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Unknown Porcine Neurological Syndrome

By: Dr Edgar Ortmann, Howick Veterinary Clinic
Clinical history
A pig herd was depopulated in early 2006 and for six weeks there were no pigs on farm. First pregnant gilts arrived mid July 2006. These started farrowing in the first week of October and 70% of litters had mummies. Numerous sows failed to farrow, until induced with prostaglandins. They then produced whole litters of mummies. Numerous weak piglets were born, some showing congenital tremor. Initial pre-weaning mortality was 15 to 20%.

The farmer noticed some piglets as early as seven to ten days of age showing signs of incoordination of hind legs and bilateral cataracts. Over time older pigs were seen “leopard-crawling”. The initial paresis progressed to an ascending paralysis. These had come out of numerous litters. All affected pigs were alert and had normal appetites. I presumed that Pocine Parvovirus was present in this herd (no test available in SA) and PCV2 was present clinically.
Gross examination

Clinical signs at presentation for autopsy were neurological signs including head bobbing, head tilt, muscle fasciculation, hindquarter weakness frequently collapsing to a dog sitting position and knuckling of the forelimbs (traumatic skin erosions on carpi). There were bilateral cataracts and suggestions of a uveitis. Another unusual finding was that these weaners were totally avocal with no grunting or screaming, even when handled.
Histopathology
In general the histopathology of the eye, central nervous system and spinal cord were degenerative rather than inflammatory. The ocular pathology was that of primary cataracts with no retinal lesions.  Brain lesions were characterised by marked gliosis in the granular layer of the hippocampus and marked depletion and loss of Purkinje cells in the cerebellar folia. In the spinal cord there was demyelinisation with Wallerian degeneration, while in the recurrent laryngeal nerves a few swollen axons were observed.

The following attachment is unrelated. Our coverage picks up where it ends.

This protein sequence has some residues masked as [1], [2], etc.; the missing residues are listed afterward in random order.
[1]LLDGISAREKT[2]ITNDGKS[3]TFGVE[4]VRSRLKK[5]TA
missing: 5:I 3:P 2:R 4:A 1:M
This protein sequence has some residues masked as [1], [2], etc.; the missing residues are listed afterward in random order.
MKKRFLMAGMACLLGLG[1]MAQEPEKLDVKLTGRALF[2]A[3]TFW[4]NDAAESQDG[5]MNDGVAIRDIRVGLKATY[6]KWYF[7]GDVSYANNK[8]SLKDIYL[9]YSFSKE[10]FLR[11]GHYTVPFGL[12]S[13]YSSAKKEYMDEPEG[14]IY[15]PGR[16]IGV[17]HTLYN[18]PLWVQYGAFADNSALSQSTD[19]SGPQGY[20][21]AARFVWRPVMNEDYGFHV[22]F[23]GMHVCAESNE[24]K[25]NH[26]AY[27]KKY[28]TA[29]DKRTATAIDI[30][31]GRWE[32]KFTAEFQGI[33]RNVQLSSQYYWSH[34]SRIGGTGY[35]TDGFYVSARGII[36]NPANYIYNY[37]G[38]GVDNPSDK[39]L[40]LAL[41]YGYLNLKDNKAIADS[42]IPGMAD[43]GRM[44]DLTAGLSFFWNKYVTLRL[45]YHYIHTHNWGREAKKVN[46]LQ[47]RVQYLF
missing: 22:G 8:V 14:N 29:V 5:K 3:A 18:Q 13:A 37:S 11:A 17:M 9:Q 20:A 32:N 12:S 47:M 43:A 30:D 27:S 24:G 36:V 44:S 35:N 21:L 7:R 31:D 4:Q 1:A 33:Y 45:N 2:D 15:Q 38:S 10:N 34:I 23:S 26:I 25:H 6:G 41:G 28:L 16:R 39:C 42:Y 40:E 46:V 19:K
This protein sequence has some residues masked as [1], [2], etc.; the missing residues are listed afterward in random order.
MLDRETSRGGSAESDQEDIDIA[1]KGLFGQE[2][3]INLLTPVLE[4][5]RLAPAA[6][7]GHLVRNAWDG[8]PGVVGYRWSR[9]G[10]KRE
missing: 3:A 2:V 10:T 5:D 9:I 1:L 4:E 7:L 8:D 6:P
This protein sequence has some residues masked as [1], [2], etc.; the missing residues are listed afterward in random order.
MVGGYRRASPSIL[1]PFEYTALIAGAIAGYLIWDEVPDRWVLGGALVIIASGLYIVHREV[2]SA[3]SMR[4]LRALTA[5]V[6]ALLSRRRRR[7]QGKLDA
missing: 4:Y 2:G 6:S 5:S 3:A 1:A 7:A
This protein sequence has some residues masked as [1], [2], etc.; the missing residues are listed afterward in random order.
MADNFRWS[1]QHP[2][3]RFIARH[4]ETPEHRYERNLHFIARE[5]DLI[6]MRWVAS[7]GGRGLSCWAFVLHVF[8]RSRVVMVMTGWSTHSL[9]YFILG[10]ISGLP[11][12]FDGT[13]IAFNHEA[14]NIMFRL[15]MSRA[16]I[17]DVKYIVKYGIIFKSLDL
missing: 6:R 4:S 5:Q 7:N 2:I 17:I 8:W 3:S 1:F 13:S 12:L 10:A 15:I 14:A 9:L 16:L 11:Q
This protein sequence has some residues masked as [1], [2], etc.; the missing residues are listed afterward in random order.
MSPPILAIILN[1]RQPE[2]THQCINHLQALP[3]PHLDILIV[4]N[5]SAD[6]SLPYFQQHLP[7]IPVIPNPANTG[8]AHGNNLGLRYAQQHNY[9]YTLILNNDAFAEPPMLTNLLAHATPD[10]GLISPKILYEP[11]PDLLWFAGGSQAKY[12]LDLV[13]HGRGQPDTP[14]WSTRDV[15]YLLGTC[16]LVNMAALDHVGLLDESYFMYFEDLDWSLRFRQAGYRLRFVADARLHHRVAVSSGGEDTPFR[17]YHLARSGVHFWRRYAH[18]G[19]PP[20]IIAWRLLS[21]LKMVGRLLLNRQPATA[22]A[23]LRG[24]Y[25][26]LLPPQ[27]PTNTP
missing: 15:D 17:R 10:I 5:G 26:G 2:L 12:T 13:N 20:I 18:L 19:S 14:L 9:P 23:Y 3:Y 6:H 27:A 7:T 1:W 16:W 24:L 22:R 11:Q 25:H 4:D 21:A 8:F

This pathology would explain the neurological syndrome observed and the laryngeal nerve pathology might be associated with the aphonia noted.
Further lab analysis
A thorough investigation of potential viral aetiologies including porcine paramyxovirus, enteroviruses, African Swine Fever, Classical Swine Fever, encephalomyocarditis virus, PRRSV, PCV-2 proved negative. Microbiological cultures of fresh brain tissue were unrewarding. A full heavy metal screen on liver tissue from affected pigs was run (lithium, beryllium, boron, titanium, vanadium, chromium, manganese, iron, cobalt, nickel, copper, zinc, arsenic, bromine, selenium, rubidium, strontium, molybdenum, cadmium, tin, antimony, tellurium, iodine, cesium, barium, lanthonum, tungsten, platinum, mercury, thallium, lead, bismith, uranium). All elements appeared to be within normal limits.
Discussion
Sometimes we come across strange conditions, which we cannot explain. Exhaustive laboratory tests can be very expensive and usually one has to curtail further testing and investigative measures due to financial constraints. This condition has not yet been described in any veterinary literature. Consultation with pathologists via the AAVLD (American Pathology Labs) listserv and at the Faculty of Veterinary Science has failed to link this syndrome to any particular aetiological agent. The possibilities are either toxic, or a potential in-utero viral infection.
Symptoms on the farm disappeared after 18 months and in total about 50 cases were noted. Interestingly, a second farm also having undergone a depop-repop came up with the same symptoms, but only eight cases were recorded. Further testing was undertaken on this farm, also to no avail. Thankfully, the symptoms disappeared on this farm as well.
I would like to encourage farmers and veterinarians to be on the look out for similar symptoms.

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